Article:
Monday, 9 September 2019

First Solar - New Addition

First Solar (FSLR) is a leading global provider of PV solar energy solutions. They offer a cheaper alternative to conventional fossil-fuel power production such as coal or natural gas. It has a market cap. of $6.5bn, the largest in the renewable energy sector. Head office is based in Arizona and the company was first listed on the NASDAQ exchange in 2006.

The company has over 17 GW of capacity installed worldwide. Their technology is unique - rather than the conventional panels made of silicon, First Solar make use of ultra-thin panels using cadmium telluride. This PV technology displaces up to 98% of greenhouse gas emissions compared to fossil fuel generation. The modules have approximately half the carbon footprint of traditional silicon PV panels.

Furthermore, the company's focus is on utility-scale solar projects which do not rely upon state subsidies. It is involved in every stage of the process - manufacture, finance, maintenance and will recycle materials when they come to the end of their natural life.

First Solar v Nasdaq Index
(click to enlarge)

The Global Transition to Renewables

The world is rapidly transitioning toward a future powered by renewable energy. In the last five years alone, around $1.5 trillion has been invested in building renewable power generation facilities to help power the global economy. This new capacity has added 1 million megawatts (MW) to the worldwide power supply.

According to the latest Vox report, most of the world's new renewable capacity is solar photovoltaic (PV) panels. Of all the new capacity installed in 2018, 55% was solar (100GW), wind 28% and hydro 11%.

However, despite that massive spending, solar and wind still only account for less than 10% of the world's total energy use. Heating and cooling accounts for 50% of global energy usage and this is mainly natural gas and oil. Transport accounts for a third of global energy use and this is mainly petrol/diesel. Clearly if we are to meet our climate targets, transition to net zero emissions and halt global warming, this need to change quickly.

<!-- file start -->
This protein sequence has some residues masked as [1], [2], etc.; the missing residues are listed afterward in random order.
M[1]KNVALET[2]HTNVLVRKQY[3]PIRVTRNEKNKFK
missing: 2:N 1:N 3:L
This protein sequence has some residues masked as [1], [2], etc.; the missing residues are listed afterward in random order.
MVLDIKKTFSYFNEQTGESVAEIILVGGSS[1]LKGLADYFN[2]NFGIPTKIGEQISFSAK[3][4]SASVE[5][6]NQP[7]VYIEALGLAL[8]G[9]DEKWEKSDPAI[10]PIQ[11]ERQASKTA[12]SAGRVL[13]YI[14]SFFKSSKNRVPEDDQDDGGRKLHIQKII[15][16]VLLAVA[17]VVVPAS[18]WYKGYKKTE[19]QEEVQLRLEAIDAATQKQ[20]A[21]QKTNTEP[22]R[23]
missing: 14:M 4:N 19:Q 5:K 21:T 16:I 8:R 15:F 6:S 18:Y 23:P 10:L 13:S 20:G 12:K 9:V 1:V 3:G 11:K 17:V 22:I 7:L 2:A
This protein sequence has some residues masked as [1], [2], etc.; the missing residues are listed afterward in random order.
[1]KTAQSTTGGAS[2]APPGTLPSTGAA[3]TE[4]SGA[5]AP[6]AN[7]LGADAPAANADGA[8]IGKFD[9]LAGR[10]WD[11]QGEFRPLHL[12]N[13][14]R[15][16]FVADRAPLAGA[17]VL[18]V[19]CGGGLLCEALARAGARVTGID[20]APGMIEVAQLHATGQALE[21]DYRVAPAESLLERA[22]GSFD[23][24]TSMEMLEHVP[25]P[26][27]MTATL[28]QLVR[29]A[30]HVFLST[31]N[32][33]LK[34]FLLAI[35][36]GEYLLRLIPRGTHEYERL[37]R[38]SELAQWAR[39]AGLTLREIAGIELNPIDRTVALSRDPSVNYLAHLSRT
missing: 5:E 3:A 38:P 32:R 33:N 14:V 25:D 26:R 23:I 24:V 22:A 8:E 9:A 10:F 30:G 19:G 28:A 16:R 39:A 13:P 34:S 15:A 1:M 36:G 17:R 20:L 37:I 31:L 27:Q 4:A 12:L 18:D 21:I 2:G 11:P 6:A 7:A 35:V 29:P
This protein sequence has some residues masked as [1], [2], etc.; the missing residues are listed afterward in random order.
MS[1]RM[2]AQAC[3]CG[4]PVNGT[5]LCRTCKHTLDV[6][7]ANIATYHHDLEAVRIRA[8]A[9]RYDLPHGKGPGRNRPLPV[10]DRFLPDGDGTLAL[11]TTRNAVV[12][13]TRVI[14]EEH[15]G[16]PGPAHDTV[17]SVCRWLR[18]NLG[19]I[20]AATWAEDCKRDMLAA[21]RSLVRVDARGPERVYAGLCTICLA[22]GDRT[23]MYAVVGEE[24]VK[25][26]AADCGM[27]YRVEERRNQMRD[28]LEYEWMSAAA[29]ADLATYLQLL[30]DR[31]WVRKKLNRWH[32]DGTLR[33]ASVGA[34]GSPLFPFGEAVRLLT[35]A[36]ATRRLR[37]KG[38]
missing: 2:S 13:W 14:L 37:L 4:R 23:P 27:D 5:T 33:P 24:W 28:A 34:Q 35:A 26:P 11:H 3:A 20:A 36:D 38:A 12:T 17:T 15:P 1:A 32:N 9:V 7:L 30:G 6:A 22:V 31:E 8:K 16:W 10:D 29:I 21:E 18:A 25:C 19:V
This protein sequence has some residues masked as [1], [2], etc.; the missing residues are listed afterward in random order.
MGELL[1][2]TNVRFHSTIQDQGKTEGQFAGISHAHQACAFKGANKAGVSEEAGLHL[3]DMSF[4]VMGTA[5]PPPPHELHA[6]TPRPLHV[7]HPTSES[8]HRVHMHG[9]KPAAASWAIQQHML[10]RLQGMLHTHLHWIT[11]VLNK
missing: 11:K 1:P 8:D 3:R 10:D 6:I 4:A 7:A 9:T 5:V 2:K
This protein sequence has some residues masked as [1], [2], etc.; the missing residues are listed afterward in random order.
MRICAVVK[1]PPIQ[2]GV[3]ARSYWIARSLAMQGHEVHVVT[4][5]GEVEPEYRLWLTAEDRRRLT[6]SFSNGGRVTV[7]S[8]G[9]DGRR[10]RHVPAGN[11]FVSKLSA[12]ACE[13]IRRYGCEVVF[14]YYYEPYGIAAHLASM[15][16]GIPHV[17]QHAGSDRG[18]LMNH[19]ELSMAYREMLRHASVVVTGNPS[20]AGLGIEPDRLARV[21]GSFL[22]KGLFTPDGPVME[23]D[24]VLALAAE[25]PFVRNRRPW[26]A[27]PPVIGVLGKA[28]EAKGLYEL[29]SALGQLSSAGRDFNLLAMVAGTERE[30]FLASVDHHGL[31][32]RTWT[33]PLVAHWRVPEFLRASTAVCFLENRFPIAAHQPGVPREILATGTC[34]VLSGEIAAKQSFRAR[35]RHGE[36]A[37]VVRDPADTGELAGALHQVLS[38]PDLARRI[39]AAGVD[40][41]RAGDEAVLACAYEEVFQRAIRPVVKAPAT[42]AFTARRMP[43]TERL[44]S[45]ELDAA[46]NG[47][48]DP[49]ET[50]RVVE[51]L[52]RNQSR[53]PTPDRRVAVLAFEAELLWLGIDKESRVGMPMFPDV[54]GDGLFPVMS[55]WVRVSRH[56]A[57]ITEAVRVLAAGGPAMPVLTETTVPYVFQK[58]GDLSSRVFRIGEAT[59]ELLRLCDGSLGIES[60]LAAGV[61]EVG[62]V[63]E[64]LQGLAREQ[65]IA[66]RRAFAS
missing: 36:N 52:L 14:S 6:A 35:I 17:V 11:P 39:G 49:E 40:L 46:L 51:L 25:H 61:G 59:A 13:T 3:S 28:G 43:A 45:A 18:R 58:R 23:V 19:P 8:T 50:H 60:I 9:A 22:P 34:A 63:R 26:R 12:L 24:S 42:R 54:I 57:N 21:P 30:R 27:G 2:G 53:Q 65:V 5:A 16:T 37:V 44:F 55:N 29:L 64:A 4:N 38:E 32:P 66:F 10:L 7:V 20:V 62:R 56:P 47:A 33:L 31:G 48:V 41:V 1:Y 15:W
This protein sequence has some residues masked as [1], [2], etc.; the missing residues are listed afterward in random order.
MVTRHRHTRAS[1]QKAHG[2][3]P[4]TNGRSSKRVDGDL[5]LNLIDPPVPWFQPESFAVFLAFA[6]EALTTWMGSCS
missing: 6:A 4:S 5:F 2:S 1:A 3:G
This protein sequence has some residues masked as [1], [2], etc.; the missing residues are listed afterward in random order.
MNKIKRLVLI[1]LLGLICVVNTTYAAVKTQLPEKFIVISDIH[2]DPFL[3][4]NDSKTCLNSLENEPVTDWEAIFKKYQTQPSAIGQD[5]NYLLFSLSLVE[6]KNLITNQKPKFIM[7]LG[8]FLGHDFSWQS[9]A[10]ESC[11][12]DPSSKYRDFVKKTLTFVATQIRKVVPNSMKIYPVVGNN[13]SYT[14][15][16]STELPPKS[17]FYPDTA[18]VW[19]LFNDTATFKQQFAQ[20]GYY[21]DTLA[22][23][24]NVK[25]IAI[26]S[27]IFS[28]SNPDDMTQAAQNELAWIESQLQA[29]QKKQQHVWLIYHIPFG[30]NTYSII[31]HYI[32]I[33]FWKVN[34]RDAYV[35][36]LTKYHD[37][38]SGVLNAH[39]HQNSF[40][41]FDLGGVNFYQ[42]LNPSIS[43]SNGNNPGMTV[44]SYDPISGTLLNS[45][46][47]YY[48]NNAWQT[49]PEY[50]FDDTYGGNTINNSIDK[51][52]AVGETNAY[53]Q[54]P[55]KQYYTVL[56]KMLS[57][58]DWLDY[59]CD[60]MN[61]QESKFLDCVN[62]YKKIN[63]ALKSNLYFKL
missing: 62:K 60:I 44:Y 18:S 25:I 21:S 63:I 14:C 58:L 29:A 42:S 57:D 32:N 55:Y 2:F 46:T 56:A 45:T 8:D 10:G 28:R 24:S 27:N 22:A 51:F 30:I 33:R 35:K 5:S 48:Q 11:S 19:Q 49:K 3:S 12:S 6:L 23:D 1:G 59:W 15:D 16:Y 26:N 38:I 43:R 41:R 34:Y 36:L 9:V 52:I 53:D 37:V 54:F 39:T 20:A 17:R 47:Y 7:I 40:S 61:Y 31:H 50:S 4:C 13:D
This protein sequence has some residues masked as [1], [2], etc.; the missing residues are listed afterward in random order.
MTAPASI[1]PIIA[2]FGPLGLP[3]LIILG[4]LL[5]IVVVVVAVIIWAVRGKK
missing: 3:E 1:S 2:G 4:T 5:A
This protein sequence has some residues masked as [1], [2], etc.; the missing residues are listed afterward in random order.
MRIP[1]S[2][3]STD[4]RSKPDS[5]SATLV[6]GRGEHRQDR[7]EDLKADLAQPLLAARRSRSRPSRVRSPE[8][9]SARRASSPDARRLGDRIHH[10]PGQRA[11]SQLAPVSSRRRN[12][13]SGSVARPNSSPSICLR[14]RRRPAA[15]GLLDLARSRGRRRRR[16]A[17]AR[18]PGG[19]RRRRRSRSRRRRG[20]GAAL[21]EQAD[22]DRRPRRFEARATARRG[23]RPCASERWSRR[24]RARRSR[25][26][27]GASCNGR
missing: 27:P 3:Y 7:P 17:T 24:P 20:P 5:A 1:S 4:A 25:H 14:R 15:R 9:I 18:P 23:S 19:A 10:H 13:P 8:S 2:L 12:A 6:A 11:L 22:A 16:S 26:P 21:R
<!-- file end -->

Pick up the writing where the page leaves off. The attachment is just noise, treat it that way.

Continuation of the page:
So, there is still much room for growth of solar and wind. I expect this to increase from the current 10% to 30% minimum by 2030 given the concerns about global warming and climate. Because of that, there's a big opportunity ahead to continue building more renewable power capacity, with one estimates at more than $10 trillion, to replace the current carbon-based power systems in the world's largest markets. The opportunity is even larger when factoring in population growth and the electrification of transportation.

Therefore companies such as First Solar have the potential for much further growth over the coming years. However, there will be increasing competition particularly from the fast-growing economies like China and also government interference like the recent imposition of tariffs by Trump and new regulation so the investment case is not without risks.

The company has recently introduced a new range of Series 6 panel which should boost demand and earnings for the next few years. Although the share price has had a good run over the past few months - up 40% year to date - I am hoping there will be more to come with the rise of ESG funds and the global expansion of renewables. 

With sterling having dropped to $1.23, it's probably not the ideal timing but I have decided to dip a toe in the water with my first US-listed holding at the price of $62. The shares are held in my SIPP.

As ever, this article is merely a record of my personal investment decision and should not be regarded as a recommendation - always DYOR!


  1. Given it is a us share - does it pay a decent dividend and do you.lose out on the exchange rate when the and cents are turned into pounds and pence?

    1. I think this is more of a growth share and afaik it has not yet paid any dividends, but may do so in the future. As to losing out, it all depends upon the exchange rate GBP v USD. With my global investments, this has worked in my favour over the past 3 years due to the weakness of sterling post Brexit referendum. Longer term, I guess these things will even out.